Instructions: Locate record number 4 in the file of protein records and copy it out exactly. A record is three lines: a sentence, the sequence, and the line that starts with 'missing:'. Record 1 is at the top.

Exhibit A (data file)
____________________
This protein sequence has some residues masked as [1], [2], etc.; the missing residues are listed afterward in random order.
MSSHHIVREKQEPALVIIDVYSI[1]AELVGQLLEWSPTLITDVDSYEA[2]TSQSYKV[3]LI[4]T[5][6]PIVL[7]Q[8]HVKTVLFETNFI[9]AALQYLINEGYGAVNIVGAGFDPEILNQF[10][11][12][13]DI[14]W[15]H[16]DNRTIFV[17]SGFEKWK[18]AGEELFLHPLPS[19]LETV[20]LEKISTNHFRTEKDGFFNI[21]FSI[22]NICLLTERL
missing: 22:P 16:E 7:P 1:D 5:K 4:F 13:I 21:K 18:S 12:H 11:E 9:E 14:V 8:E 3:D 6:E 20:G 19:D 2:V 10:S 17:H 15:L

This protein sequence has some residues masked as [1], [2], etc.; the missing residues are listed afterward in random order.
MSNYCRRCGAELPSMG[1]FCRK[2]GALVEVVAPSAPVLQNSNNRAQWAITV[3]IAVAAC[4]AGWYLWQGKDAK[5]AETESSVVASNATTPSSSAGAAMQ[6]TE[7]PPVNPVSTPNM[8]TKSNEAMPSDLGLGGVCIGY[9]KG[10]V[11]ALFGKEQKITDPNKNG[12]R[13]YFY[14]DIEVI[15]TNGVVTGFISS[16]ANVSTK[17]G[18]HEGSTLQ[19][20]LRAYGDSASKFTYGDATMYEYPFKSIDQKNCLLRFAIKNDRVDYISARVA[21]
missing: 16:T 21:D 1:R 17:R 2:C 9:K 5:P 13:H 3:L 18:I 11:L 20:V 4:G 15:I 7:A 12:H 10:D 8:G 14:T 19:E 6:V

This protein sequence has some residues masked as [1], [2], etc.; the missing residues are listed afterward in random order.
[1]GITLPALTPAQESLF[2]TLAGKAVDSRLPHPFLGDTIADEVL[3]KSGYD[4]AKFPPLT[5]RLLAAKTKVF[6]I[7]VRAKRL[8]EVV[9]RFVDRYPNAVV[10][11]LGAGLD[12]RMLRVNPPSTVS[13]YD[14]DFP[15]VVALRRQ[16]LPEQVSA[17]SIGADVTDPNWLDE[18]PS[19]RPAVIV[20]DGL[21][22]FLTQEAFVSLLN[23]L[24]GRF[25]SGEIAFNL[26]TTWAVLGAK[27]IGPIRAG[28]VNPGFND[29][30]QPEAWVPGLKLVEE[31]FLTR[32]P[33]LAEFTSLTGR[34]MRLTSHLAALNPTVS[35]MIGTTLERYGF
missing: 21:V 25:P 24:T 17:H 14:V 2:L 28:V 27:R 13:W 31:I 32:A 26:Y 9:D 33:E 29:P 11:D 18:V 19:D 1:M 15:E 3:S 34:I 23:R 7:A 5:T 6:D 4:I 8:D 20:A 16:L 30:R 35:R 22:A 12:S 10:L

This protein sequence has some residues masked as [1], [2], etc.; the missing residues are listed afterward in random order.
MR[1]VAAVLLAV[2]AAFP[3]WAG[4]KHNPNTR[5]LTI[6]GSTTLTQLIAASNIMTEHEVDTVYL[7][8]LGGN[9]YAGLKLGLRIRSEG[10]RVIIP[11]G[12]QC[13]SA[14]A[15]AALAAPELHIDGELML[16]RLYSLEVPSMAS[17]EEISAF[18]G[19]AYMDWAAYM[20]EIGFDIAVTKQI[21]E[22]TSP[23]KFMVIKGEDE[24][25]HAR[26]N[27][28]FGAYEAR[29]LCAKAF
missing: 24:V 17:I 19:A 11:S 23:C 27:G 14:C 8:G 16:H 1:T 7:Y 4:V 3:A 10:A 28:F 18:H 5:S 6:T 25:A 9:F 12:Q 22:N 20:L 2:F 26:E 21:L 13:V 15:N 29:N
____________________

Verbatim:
This protein sequence has some residues masked as [1], [2], etc.; the missing residues are listed afterward in random order.
MR[1]VAAVLLAV[2]AAFP[3]WAG[4]KHNPNTR[5]LTI[6]GSTTLTQLIAASNIMTEHEVDTVYL[7][8]LGGN[9]YAGLKLGLRIRSEG[10]RVIIP[11]G[12]QC[13]SA[14]A[15]AALAAPELHIDGELML[16]RLYSLEVPSMAS[17]EEISAF[18]G[19]AYMDWAAYM[20]EIGFDIAVTKQI[21]E[22]TSP[23]KFMVIKGEDE[24][25]HAR[26]N[27][28]FGAYEAR[29]LCAKAF
missing: 24:V 17:I 19:A 11:S 23:C 27:G 14:C 8:G 16:H 1:T 7:Y 4:V 3:A 10:A 28:F 18:H 5:S 6:T 25:A 9:F 12:Q 22:N 20:L 2:F 26:E 21:L 13:V 15:N 29:N